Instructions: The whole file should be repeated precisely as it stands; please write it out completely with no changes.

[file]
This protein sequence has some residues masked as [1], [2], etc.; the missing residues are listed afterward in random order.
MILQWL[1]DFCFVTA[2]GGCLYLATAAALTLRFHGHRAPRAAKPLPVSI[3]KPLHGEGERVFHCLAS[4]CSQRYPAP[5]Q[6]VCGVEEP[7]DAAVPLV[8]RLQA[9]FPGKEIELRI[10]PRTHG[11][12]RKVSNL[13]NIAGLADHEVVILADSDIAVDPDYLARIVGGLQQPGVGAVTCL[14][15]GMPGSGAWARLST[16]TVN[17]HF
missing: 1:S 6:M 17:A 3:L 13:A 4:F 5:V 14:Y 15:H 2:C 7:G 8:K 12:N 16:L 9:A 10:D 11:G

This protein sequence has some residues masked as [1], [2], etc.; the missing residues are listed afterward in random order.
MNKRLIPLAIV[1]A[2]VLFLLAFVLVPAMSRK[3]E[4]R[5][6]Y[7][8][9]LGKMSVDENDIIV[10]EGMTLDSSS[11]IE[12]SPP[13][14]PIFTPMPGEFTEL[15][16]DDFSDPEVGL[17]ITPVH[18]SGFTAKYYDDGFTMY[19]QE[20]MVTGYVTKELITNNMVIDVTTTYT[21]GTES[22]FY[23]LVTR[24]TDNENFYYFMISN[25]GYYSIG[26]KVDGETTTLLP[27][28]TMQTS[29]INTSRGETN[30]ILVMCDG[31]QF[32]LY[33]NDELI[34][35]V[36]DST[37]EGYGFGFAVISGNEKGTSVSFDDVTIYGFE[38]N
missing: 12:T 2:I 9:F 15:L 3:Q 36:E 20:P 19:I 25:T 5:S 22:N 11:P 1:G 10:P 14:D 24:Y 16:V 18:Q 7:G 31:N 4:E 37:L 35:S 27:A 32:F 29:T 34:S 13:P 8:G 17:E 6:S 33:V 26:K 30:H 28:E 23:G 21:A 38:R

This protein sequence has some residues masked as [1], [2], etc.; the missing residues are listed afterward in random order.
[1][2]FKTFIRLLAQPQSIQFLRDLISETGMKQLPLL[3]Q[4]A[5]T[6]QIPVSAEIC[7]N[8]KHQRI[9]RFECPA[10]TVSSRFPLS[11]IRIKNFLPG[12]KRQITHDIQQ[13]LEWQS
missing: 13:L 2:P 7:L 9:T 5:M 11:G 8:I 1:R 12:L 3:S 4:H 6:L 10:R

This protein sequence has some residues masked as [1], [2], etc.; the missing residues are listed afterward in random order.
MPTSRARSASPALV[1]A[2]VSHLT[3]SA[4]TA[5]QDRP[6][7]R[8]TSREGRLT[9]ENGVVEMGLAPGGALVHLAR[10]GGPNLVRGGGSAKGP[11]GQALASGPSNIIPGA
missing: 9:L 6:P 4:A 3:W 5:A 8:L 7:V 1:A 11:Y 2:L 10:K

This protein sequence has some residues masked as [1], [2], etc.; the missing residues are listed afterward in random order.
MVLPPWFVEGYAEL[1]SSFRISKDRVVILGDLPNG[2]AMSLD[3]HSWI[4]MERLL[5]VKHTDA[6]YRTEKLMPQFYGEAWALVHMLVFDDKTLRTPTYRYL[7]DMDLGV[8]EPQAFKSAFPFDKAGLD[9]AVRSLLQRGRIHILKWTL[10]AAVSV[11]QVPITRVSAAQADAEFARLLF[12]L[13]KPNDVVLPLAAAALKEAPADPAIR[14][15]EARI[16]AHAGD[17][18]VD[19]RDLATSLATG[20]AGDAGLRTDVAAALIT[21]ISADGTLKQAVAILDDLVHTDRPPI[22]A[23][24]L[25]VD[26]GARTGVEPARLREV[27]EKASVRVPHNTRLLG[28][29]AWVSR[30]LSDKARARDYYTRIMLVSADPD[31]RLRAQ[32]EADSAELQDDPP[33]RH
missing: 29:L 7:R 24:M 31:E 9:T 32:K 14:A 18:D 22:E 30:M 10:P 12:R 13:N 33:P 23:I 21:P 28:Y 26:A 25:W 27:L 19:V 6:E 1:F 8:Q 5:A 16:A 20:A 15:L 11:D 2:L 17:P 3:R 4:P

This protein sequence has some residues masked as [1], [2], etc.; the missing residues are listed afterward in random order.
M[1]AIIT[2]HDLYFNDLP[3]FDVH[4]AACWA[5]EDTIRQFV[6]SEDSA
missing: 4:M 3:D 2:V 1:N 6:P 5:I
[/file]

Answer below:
This protein sequence has some residues masked as [1], [2], etc.; the missing residues are listed afterward in random order.
MILQWL[1]DFCFVTA[2]GGCLYLATAAALTLRFHGHRAPRAAKPLPVSI[3]KPLHGEGERVFHCLAS[4]CSQRYPAP[5]Q[6]VCGVEEP[7]DAAVPLV[8]RLQA[9]FPGKEIELRI[10]PRTHG[11][12]RKVSNL[13]NIAGLADHEVVILADSDIAVDPDYLARIVGGLQQPGVGAVTCL[14][15]GMPGSGAWARLST[16]TVN[17]HF
missing: 1:S 6:M 17:A 3:L 13:A 4:F 5:V 14:Y 15:H 2:C 7:G 8:K 12:N 16:L 9:A 10:D 11:G

This protein sequence has some residues masked as [1], [2], etc.; the missing residues are listed afterward in random order.
MNKRLIPLAIV[1]A[2]VLFLLAFVLVPAMSRK[3]E[4]R[5][6]Y[7][8][9]LGKMSVDENDIIV[10]EGMTLDSSS[11]IE[12]SPP[13][14]PIFTPMPGEFTEL[15][16]DDFSDPEVGL[17]ITPVH[18]SGFTAKYYDDGFTMY[19]QE[20]MVTGYVTKELITNNMVIDVTTTYT[21]GTES[22]FY[23]LVTR[24]TDNENFYYFMISN[25]GYYSIG[26]KVDGETTTLLP[27][28]TMQTS[29]INTSRGETN[30]ILVMCDG[31]QF[32]LY[33]NDELI[34][35]V[36]DST[37]EGYGFGFAVISGNEKGTSVSFDDVTIYGFE[38]N
missing: 12:T 2:I 9:F 15:L 3:Q 36:E 20:P 19:I 25:T 5:S 22:N 11:P 1:G 10:P 14:D 24:Y 16:V 18:Q 7:G 31:N 4:E 37:L 35:S 27:A 32:F 29:T 34:S 13:P 8:G 17:E 6:S 33:V 26:K 30:H 28:E 23:G 21:A 38:R

This protein sequence has some residues masked as [1], [2], etc.; the missing residues are listed afterward in random order.
[1][2]FKTFIRLLAQPQSIQFLRDLISETGMKQLPLL[3]Q[4]A[5]T[6]QIPVSAEIC[7]N[8]KHQRI[9]RFECPA[10]TVSSRFPLS[11]IRIKNFLPG[12]KRQITHDIQQ[13]LEWQS
missing: 13:L 2:P 7:L 9:T 5:M 11:G 8:I 1:R 12:L 3:S 4:H 6:L 10:R

This protein sequence has some residues masked as [1], [2], etc.; the missing residues are listed afterward in random order.
MPTSRARSASPALV[1]A[2]VSHLT[3]SA[4]TA[5]QDRP[6][7]R[8]TSREGRLT[9]ENGVVEMGLAPGGALVHLAR[10]GGPNLVRGGGSAKGP[11]GQALASGPSNIIPGA
missing: 9:L 6:P 4:A 3:W 5:A 8:L 7:V 1:A 11:Y 2:L 10:K

This protein sequence has some residues masked as [1], [2], etc.; the missing residues are listed afterward in random order.
MVLPPWFVEGYAEL[1]SSFRISKDRVVILGDLPNG[2]AMSLD[3]HSWI[4]MERLL[5]VKHTDA[6]YRTEKLMPQFYGEAWALVHMLVFDDKTLRTPTYRYL[7]DMDLGV[8]EPQAFKSAFPFDKAGLD[9]AVRSLLQRGRIHILKWTL[10]AAVSV[11]QVPITRVSAAQADAEFARLLF[12]L[13]KPNDVVLPLAAAALKEAPADPAIR[14][15]EARI[16]AHAGD[17][18]VD[19]RDLATSLATG[20]AGDAGLRTDVAAALIT[21]ISADGTLKQAVAILDDLVHTDRPPI[22]A[23][24]L[25]VD[26]GARTGVEPARLREV[27]EKASVRVPHNTRLLG[28][29]AWVSR[30]LSDKARARDYYTRIMLVSADPD[31]RLRAQ[32]EADSAELQDDPP[33]RH
missing: 29:L 7:R 24:M 31:E 9:T 32:K 14:A 18:D 22:E 30:M 10:P 12:R 13:N 33:P 23:I 21:P 28:Y 26:A 25:W 27:L 19:V 6:E 1:F 8:Q 5:A 16:A 20:A 15:L 11:D 2:L 17:P 3:R 4:P

This protein sequence has some residues masked as [1], [2], etc.; the missing residues are listed afterward in random order.
M[1]AIIT[2]HDLYFNDLP[3]FDVH[4]AACWA[5]EDTIRQFV[6]SEDSA
missing: 4:M 3:D 2:V 1:N 6:P 5:I